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Kusamba Village (Desa Kusamba)
Kusamba Village (Desa Kusamba)

Kusamba Village (Desa Kusamba)

Kusamba, Bali

The Basics

There’s no charge to visit Kusamba, which lies off the main tour bus circuit. Its location between south Bali and the sights of Karangasem means that it’s an occasional stop on east Bali tours, with visits typically focusing on the artisan-salt operations. However, most visitors to Kusamba come under their own steam or with a private driver/guide who can introduce them to salt farmers and translate their questions.

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Things to Know Before You Go

  • Foodies will be fascinated by Kusamba’s traditional salt production.

  • The fast boats from Sanur and ferries from Padang Bai are a safer way to reach Nusa Penida (or Lembongan) than the Kusamba boats.

  • Kusamba is not really a swimming beach, as the black sand can get uncomfortably hot.

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How to Get There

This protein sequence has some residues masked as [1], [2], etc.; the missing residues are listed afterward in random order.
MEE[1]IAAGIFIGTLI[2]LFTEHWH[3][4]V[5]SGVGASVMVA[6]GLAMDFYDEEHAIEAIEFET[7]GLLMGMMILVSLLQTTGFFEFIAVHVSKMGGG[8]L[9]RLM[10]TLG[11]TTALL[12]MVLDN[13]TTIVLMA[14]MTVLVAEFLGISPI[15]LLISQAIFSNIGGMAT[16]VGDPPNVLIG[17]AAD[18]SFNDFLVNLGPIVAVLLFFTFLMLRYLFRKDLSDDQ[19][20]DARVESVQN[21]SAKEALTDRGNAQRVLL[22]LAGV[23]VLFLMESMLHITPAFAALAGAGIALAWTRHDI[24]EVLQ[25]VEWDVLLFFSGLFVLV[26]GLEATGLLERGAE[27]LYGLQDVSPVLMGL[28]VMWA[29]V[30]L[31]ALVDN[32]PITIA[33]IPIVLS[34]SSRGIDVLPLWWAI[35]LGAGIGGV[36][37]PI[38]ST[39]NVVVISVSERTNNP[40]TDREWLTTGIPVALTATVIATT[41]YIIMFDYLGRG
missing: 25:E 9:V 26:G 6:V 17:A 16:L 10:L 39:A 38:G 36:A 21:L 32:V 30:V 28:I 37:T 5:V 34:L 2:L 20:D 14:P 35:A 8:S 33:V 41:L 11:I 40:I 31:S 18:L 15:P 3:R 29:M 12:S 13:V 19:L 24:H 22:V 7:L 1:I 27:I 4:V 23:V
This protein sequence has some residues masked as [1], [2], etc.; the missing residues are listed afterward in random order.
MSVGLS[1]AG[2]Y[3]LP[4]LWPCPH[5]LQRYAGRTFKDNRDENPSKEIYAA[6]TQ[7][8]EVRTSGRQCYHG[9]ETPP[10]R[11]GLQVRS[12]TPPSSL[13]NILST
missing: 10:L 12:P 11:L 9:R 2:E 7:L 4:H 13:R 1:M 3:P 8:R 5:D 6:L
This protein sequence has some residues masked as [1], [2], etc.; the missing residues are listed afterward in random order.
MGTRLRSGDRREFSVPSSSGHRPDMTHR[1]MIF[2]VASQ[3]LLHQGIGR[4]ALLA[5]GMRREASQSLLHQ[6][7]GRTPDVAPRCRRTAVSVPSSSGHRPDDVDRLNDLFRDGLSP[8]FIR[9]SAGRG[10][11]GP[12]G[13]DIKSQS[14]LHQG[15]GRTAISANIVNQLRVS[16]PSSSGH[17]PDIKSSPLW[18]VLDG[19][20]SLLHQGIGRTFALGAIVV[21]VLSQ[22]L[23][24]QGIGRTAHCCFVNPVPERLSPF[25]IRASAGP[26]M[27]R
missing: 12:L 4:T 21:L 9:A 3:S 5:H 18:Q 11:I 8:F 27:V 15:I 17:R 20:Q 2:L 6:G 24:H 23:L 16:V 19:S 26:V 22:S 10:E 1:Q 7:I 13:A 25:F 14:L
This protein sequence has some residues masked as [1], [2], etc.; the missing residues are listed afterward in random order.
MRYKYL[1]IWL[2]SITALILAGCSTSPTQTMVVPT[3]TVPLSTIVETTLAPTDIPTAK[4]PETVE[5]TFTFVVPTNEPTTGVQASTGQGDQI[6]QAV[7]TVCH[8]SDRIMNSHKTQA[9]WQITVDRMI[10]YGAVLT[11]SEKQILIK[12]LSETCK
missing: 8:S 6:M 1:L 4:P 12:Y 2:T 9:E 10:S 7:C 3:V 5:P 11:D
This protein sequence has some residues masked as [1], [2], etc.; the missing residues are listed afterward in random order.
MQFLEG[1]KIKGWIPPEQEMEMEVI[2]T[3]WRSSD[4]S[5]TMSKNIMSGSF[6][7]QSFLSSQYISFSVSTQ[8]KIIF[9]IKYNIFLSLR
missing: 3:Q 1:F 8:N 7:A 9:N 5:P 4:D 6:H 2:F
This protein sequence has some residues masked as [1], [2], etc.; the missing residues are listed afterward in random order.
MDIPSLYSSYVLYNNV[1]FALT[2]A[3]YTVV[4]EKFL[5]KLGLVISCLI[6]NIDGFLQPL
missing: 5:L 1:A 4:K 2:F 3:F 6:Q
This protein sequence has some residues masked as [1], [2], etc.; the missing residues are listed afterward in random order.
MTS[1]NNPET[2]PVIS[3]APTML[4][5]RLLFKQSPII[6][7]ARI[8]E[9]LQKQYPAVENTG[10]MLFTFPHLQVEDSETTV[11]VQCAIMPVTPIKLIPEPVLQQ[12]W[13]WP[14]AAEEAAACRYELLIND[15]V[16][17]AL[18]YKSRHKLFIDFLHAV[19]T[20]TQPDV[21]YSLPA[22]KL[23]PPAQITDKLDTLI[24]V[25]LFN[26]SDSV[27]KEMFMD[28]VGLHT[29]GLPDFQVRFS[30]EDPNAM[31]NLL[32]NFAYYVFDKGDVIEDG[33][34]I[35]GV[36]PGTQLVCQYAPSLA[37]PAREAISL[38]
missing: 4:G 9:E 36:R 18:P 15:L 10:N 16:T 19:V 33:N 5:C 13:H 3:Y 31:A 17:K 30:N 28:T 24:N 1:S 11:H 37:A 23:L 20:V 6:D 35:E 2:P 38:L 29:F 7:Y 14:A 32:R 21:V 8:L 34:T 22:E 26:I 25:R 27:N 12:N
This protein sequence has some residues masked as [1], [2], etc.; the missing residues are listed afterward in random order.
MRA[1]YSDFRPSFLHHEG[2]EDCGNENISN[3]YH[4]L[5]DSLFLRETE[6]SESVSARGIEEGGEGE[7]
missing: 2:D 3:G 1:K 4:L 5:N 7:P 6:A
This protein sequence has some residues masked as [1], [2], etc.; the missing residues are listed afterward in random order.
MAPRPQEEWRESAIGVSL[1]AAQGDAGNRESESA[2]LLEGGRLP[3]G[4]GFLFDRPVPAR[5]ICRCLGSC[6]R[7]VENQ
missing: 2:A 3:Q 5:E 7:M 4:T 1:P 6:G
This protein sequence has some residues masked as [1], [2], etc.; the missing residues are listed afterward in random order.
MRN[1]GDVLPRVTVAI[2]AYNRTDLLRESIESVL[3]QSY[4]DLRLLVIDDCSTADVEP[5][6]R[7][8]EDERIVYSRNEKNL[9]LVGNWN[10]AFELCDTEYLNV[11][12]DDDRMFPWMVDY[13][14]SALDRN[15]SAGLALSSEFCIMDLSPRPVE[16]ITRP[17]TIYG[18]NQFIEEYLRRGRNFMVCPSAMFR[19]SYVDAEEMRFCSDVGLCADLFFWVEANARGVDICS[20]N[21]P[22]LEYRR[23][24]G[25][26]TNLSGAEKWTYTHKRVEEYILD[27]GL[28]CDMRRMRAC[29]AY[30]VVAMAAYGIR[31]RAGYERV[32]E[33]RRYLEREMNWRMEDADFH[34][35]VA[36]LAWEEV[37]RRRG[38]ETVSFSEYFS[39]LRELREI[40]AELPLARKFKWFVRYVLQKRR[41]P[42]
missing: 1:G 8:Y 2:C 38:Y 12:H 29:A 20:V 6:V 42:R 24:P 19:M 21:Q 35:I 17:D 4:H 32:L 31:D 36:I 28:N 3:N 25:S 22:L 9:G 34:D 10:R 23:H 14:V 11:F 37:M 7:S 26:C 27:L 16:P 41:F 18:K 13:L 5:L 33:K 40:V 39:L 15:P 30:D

Kusamba lies on Bali’s east coast, roughly midway between Sanur and Amlapura, and around two hours’ drive from Ngurah Rai International Airport. There’s no real public transport, so most visitors drive, hire a private driver/guide, or join a tour with round-trip transport. The boats from the offshore islands are best avoided.

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When to Get There

Salt-making requires sunshine and dry days, so it is practiced during the dry season, roughly May through September. Visit Kusamba during the day to see the salt farmers at work. Fishing happens by night, with the fish market at its liveliest in the very early hours of the morning.

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Kusamba Salt Production

Making Kusamba salt is a back-breakingly laborious process. Seawater is first evaporated in black volcanic sand, then crystallized inside hollowed-out coconut palm trunks for up to five days before harvesting and piled into traditional baskets. Fewer than 50 families now work in an industry that once sustained entire villages.

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